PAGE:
STUDY REVIEW: The impact of plyometrics and aqua plyometrics on the lower extremities explosive strength in children aged 11-15
Study reviewed by XPT Assistant Performance Director, Mark Roberts
As we look at this study we see that there were no significant differences in performance with the kids in the water compared to the kids on land.
However, we do see a couple of interesting things that are good takeaways:
There were less aches and pains reported by the kids that were training in the water, thus indicating that we can receive the same increased performance, with a reduced risk of injury and post session soreness.
This is a fun environment to train in, especially if you are a teenage boy! This can help keep athletes of a younger nature engaged in a training program without affecting overall performance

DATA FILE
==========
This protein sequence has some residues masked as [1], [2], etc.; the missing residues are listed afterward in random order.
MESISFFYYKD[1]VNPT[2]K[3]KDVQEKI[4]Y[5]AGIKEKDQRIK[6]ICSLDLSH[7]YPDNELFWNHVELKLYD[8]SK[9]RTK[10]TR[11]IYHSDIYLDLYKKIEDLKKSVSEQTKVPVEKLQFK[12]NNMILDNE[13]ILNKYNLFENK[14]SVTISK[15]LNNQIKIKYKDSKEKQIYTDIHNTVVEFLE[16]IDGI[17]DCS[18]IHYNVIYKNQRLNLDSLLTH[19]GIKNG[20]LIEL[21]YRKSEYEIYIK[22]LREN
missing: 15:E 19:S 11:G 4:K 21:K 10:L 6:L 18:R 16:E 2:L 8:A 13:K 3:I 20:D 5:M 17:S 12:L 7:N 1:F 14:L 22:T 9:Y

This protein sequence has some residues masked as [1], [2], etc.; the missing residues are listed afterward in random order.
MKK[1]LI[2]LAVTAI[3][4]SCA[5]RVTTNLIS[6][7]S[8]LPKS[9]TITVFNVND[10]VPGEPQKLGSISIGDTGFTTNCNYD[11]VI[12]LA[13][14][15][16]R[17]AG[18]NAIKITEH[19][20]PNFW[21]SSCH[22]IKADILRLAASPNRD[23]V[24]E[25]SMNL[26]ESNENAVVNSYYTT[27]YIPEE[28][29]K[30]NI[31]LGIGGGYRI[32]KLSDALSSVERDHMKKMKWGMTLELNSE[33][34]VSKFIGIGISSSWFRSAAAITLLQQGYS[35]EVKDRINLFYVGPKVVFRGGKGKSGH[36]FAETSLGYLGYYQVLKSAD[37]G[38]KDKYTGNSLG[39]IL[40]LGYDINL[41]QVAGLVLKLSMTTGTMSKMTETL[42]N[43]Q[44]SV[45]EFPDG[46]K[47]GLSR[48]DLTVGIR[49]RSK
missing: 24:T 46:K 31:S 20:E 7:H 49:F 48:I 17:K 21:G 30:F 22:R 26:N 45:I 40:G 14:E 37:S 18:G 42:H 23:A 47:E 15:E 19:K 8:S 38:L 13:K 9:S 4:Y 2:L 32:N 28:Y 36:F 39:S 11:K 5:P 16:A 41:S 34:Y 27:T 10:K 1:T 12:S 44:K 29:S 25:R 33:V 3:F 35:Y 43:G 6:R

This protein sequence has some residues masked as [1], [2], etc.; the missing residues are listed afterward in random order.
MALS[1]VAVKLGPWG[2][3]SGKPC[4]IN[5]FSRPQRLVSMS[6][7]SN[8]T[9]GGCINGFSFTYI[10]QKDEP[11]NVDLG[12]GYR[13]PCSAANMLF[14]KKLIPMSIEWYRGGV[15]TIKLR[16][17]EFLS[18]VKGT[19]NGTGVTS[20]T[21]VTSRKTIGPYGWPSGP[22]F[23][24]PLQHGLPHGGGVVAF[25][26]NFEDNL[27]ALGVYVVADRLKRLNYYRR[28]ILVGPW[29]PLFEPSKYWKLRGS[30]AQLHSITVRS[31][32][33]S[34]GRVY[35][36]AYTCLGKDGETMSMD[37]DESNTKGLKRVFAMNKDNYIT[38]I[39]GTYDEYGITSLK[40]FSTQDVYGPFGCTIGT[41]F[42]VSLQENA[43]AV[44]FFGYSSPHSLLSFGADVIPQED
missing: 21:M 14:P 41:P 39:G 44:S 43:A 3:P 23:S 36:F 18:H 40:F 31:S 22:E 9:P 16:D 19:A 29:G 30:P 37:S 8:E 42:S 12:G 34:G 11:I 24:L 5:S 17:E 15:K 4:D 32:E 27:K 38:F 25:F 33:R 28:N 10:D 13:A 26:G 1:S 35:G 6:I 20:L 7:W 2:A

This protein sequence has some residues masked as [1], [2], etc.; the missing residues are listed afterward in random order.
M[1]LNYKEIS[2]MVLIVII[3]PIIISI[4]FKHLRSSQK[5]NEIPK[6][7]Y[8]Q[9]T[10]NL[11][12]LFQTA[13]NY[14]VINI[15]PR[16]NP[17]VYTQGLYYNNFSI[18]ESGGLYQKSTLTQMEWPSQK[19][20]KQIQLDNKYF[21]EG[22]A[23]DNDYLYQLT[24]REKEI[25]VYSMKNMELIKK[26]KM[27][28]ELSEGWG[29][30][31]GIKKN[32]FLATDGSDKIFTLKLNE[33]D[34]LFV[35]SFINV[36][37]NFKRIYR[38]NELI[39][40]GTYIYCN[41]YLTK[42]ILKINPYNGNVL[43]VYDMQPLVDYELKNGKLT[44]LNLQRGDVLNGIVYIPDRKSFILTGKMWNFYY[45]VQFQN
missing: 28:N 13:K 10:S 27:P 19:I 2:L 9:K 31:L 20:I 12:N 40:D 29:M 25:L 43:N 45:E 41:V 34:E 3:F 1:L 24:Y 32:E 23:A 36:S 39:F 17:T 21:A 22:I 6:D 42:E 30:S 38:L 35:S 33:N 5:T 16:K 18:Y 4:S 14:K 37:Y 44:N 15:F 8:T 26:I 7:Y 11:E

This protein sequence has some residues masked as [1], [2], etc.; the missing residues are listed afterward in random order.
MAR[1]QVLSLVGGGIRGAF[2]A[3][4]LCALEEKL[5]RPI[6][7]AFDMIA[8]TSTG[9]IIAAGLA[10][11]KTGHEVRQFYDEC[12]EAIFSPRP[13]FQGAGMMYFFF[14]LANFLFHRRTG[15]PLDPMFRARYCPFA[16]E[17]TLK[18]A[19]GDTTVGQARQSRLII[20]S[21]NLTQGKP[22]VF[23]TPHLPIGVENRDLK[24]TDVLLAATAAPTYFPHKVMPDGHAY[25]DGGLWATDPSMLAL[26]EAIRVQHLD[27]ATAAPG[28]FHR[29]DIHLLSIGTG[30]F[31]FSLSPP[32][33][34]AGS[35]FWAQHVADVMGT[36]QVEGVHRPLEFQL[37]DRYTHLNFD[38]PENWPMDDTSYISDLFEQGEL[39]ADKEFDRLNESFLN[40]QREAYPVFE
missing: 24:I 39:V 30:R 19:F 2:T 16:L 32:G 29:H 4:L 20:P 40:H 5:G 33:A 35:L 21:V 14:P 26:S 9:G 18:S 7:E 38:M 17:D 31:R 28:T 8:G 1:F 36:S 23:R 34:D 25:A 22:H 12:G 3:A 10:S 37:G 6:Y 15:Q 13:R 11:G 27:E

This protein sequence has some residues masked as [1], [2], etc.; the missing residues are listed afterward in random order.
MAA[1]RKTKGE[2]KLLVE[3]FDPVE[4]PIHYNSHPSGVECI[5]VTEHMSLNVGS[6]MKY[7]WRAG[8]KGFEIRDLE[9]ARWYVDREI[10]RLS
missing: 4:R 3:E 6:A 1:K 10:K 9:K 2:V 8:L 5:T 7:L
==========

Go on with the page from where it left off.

There was one area in which we saw no change after the 6-week program from the participants: this was in acceleration/velocity. This came down to the density of the water and the reduced eccentric phase of movement, meaning that as the boys were landing, the speed at which they turned the deceleration into acceleration was slower due to the water. This means that the water should not be used to increase maximal speed in athletes, or to improve continuous explosive movements, a sprint for example.
Overall, this is a good study to help us keep a level head when it comes to training, and to highlight the fact that everything must have a thoughtful prescription when it comes to programming.